Review: Outer Wilds

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In the gaming world, the best we can often hope for is a decent story layered over solid mechanics. It’s a regrettably necessary concession, since good gameplay and good narrative are both so hard to achieve even in isolation from each other. But that means the truly great games, the games that define genres, can be those that marry their story and mechanics in natural ways. These are the games where reading a note about a character’s life makes you realize you have an ability you never thought to try, or using a scanner in a novel way reveals an important piece of the tale. These are games like Outer Wilds, where the entire experience is so expertly crafted at every turn, that you can easily forget you’re playing a game at all as you get pulled into the incredible interactive narrative that unfolds around you.

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On the tiny planet of Timber Hearth, the inhabitants have discovered space travel and taken to the stars. Blasting off from rickety platforms in their wood and iron landers, this budding team of explorers are intent on uncovering the mysteries of their corner of the universe. And mysteries there are, like the twin planets that act as an hourglass, or the strange comet that swoops past the sun, or the fragments of a lost world on the fringes of the system. You are the newest astronaut to join their ranks, but something is amiss on the day of your first lift-off. Not all the secrets to be found in space are so benign, and when your first day ends, it will be clear that something must be done about it. Determining what to do, though, leads to a tangle of enigmas far older than your space-faring species, and further-reaching than you could ever imagine.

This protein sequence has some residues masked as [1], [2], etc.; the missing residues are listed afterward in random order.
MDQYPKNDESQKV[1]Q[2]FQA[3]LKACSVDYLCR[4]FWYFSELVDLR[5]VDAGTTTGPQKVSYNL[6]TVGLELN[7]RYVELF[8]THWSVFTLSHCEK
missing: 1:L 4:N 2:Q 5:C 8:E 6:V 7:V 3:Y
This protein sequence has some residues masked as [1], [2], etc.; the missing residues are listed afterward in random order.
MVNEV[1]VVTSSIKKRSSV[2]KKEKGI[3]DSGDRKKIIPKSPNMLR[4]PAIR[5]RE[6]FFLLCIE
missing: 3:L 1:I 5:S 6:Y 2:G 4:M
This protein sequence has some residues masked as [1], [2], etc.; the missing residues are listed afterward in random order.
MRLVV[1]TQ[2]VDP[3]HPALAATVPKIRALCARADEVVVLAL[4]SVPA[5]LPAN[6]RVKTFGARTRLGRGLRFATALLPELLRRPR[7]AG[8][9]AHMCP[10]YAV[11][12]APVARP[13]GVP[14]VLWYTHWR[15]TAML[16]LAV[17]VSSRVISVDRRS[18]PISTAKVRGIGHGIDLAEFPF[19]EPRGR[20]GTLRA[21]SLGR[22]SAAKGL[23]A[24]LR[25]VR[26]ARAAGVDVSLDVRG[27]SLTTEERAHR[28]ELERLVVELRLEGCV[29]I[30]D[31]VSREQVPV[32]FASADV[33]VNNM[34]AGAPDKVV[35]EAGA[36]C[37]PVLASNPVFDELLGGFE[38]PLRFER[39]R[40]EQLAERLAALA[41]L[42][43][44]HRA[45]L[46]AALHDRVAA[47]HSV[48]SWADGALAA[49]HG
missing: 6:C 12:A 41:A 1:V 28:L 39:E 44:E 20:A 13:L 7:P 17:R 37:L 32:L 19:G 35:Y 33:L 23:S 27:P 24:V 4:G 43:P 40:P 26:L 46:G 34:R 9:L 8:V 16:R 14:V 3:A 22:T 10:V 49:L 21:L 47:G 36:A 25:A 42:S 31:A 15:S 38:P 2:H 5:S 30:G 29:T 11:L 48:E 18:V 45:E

The magic of Outer Wilds is in solving a mystery that spans your entire solar system, and the less you know about it going in, the better. If you’re at all interested in this title, if what I’ve said so far intrigues you even a little, stop reading here and dive right in. Everything about the experience is predicated on how you’re free to launch from Timber Hearth to any location in the solar system. You have no explicit mission goals, no quests to track or indicators to show you where to go. A brilliantly-integrated tutorial in your home village both educates you on your tools available and provides you a few plot threads to follow up on, and from there everything is up to you. The solar system is small enough that you can get anywhere in just a minute or two, so if you’re particularly intrigued by that glowing molten moon or a strange bright spot deep in space, you can check it out at any time.

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Why this works is the greatest achievement of Outer Wilds. Anywhere you go across the solar system, you’ll find important hints and clues to the greater mystery at work. The obvious places to land and explore will point you in the direction of less obvious places, and the deeper secrets will provide insight on the ultimate answers you’re looking for. My first few flights were whirlwinds of revelations, finding ruins in one location that indicated an answer to their puzzle on another planet, and finding an even bigger puzzle to unravel on my way there. These are not just secrets about the story but revelations about the game world itself, revelations that will reveal new capabilities you always had and never realized. It’s almost like an even more elegant Myst, where you could theoretically finish the game on your very first trip to the stars if you stumbled across just the right places at just the right times and approached them with just the right mindset.